Data and Research

Retirement Industry Needs to Consider Help for "Gig" and Part-Time Workers

As more employers embrace the new “gig” or “flex” economy, the ranks of part-timers, including independent contractors, will continue to rise. Will employers change their retirement offerings?

By Rebecca Moore editors@strategic-i.com | July 10, 2017

The American labor force appears to be undergoing a fundamental shift from traditional single employer, 40-hour work weeks to a more flexible, “on demand” model, according to the report “Part-Time Nation” from The Guardian’s 4th Annual Workplace Benefits Study.

As more employers embrace the new “gig” or “flex” economy, the ranks of part-timers, including independent contractors, will continue to rise. In Guardian’s latest research, employers reported that more than 82% of their workforce are full-time, permanent employees, while 13% are part-time employees (or work fewer than 35 hours) and 5% are independent contract workers. These proportions are consistent with U.S. Bureau of Labor Statistics for the past few years, where the annual average for part-time/contract workers ranges from 17.5% to 18.5%, Guardian says.

Its research found more employers expect their part-time workforce (including contractors) to grow over the next three years. About one in three employers anticipate growth in part-time workers, while 13% expect a decrease—a net of more than 20% of employers projecting growth in their part-time workforce.

Part-time workers share a number of demographic characteristics. For example, a higher percentage of part-timers are at the two ends of the career spectrum: Younger Millennials (ages 22 to 29) who are just starting their careers and pre-retiree Baby Boomers (ages 60 and older) who are winding down. About one in four part-timers consider themselves retired from their primary career.

And, it’s not just the “gig” economy that creates a long-term financial problem for workers. Among part-timers surveyed, 36% work in the hospitality industry (e.g., waiter/waitress, hotel front desk, tour guide, amusement park attendant), 23% are employed in health care (e.g., nurse, technician, home health aide, therapist) and 20% in retail (cashier, sales associate, customer service) sectors. Another 35% combined work in the construction, financial services and manufacturing industries.

NEXT: Limited access to retirement plans and options for part-timers

Only 32% of part-time workers indicate they have access to an employer-sponsored retirement plan, compared to 69% of full-time employees. In addition, only one-quarter of part-time employees have access to an employer-sponsored medical plan versus 80% of full-timers.

With limited options at work, part-timers turn to other channels for retirement products. Guardian found roughly half have a retirement savings plan, with 16% buying annuities or individual retirement accounts (IRAs) outside the workplace.

Thirty-nine percent of Millennials cite their financial situation as their top source of stress, as do 51% of Generation X and 22% of Baby Boomers.

So, the question becomes: How can we prepare part-time employees for a financially secure retirement?

Speaking at the 2016 PLANSPONSOR National Conference, Tami Simon, global practice leader, Knowledge Resource Center, Buck Consultants, a Xerox company, said, “The higher the percentage of contingent workers grows, the offering of traditional benefits may become minimal.” She speculated that perhaps these “gig” workers will unionize or use associations to create and participate in retirement plans.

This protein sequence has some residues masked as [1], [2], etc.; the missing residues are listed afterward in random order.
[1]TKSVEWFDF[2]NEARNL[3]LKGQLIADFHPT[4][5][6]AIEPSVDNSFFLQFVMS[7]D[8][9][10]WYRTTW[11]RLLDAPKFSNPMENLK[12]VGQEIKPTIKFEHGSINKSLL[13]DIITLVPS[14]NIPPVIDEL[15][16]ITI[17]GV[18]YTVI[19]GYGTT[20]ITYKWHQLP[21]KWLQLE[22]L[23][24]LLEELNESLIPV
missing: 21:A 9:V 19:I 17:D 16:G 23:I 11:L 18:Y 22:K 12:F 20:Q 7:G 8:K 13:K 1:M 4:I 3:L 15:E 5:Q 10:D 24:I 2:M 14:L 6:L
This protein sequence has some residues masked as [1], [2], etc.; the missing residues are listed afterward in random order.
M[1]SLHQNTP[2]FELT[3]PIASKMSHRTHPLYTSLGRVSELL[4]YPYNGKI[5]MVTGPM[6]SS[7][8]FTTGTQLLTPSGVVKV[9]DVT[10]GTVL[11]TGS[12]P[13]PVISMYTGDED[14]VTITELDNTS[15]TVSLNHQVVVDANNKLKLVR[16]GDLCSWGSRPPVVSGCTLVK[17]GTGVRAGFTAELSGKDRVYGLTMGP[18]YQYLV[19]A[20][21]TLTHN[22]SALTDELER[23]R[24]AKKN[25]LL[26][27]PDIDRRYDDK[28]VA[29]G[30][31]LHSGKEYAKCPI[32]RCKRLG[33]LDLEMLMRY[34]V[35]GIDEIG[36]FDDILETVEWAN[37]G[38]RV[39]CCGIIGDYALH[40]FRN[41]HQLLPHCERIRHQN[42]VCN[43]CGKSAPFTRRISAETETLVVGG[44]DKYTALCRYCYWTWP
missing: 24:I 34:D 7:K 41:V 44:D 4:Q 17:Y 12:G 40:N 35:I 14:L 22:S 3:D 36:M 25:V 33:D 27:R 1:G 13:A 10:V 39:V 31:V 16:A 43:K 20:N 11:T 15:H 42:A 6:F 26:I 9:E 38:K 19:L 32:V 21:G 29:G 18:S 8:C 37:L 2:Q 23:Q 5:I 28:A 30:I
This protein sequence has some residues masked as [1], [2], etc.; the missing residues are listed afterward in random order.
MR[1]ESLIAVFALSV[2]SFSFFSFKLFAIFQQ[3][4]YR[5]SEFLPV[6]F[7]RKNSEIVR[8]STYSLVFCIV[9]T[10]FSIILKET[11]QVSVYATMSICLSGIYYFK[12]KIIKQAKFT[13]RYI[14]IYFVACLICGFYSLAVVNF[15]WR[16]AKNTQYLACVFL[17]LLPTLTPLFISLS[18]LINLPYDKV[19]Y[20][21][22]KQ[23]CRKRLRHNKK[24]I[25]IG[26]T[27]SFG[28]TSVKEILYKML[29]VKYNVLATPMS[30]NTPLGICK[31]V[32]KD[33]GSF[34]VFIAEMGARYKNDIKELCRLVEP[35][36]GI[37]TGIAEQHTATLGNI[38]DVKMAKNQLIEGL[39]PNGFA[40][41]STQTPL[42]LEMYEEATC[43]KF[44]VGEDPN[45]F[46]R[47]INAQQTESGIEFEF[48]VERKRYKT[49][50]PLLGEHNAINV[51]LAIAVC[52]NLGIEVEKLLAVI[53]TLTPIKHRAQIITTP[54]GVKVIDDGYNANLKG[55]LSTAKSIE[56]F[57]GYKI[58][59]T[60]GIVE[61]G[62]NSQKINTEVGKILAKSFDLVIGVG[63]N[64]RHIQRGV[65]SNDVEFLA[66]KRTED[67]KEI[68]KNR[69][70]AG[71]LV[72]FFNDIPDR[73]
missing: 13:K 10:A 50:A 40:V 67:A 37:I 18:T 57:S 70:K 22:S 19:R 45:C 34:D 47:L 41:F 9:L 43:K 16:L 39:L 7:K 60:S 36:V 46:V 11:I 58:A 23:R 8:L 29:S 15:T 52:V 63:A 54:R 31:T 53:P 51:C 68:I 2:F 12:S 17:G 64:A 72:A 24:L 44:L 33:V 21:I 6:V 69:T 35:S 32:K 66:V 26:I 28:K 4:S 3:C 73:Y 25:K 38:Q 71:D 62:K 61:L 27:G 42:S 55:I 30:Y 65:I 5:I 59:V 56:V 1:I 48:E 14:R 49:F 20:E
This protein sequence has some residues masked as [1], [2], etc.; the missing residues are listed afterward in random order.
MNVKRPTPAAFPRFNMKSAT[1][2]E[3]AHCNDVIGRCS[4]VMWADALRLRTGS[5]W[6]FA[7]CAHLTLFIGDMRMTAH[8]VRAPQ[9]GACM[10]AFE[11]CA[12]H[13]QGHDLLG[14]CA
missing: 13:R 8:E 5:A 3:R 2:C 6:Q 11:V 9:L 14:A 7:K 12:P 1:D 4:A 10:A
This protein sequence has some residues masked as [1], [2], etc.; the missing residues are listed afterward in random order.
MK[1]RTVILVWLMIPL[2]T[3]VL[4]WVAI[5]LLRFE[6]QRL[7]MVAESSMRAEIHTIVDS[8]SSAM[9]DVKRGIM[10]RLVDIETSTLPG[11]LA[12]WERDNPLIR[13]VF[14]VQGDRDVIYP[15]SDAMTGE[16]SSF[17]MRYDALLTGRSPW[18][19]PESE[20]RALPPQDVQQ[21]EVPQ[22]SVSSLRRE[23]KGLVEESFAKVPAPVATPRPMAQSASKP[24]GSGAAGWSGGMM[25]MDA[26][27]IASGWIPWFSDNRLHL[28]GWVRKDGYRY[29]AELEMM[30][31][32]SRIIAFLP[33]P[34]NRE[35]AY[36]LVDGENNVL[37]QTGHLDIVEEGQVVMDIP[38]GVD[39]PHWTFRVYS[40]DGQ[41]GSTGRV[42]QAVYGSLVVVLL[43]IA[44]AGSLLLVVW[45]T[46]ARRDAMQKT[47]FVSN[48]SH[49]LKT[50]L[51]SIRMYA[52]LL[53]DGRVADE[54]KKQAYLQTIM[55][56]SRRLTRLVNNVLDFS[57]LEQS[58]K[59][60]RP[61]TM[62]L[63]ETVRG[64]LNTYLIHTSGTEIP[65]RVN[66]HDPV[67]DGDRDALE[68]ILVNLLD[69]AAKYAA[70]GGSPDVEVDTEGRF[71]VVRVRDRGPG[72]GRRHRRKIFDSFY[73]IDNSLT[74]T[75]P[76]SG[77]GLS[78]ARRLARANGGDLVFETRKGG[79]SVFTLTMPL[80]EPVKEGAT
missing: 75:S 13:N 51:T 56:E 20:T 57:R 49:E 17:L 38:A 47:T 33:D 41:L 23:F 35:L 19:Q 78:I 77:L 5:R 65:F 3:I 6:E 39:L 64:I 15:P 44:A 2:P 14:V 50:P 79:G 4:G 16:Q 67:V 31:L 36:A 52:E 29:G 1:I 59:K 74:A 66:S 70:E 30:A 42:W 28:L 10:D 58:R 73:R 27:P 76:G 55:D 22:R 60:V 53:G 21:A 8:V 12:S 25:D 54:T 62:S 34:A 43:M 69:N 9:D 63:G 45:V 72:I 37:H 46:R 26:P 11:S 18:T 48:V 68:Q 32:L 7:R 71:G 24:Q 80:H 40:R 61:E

Guardian’s Douglas Dubitsky, VP and head of Retirement Product Solutions, based in New York, says if the employer has a part-time employee who can’t participate in the retirement benefit offerings, the individual can contribute to an IRA—traditional or Roth. Roth IRAs let you withdraw your money tax-free at retirement, and Traditional IRAs let you deduct your contributions from your taxable income, he notes. The Treasury Department offers the myRA program available to part-time workers.

In addition, annuities may be a viable option, depending on the specific needs of the individual. Dubitsky notes that a financial professional can counsel the individual about retirement products that can provide guaranteed lifetime income for their fixed retirement expenses, such as annuities, and help them plan for a retirement they can enjoy. "It’s important to build a holistic plan with a professional, who can share the variety of tools that they can leverage for retirement. If an employer can give insights about these offerings, and how a part-time employee can get access to these products, through educational sessions at their offices or information on its website, it would make a difference and leave a lasting impression for that employee," he says.

Dubitsky adds that if an individual has a part-time job at an employer and works part-time as an independent contractor (the employee as employer)—moonlighting income, then this individual is now self-employed and can also contribute to a Simplified Employee Pension (SEP) or a Solo 401(k) plan based on his/her self-employed income. SEP IRAs help self-employed individuals and small-business owners get access to a tax-deferred benefit when saving for retirement. With a Solo 401(K), self-employed individuals and owner-only businesses and partnerships can save more for retirement through a 401(k) plan designed especially for them. “Again, any insights that the employer can provide to the part-time individuals about the options they can explore on their own would be invaluable,” he concludes.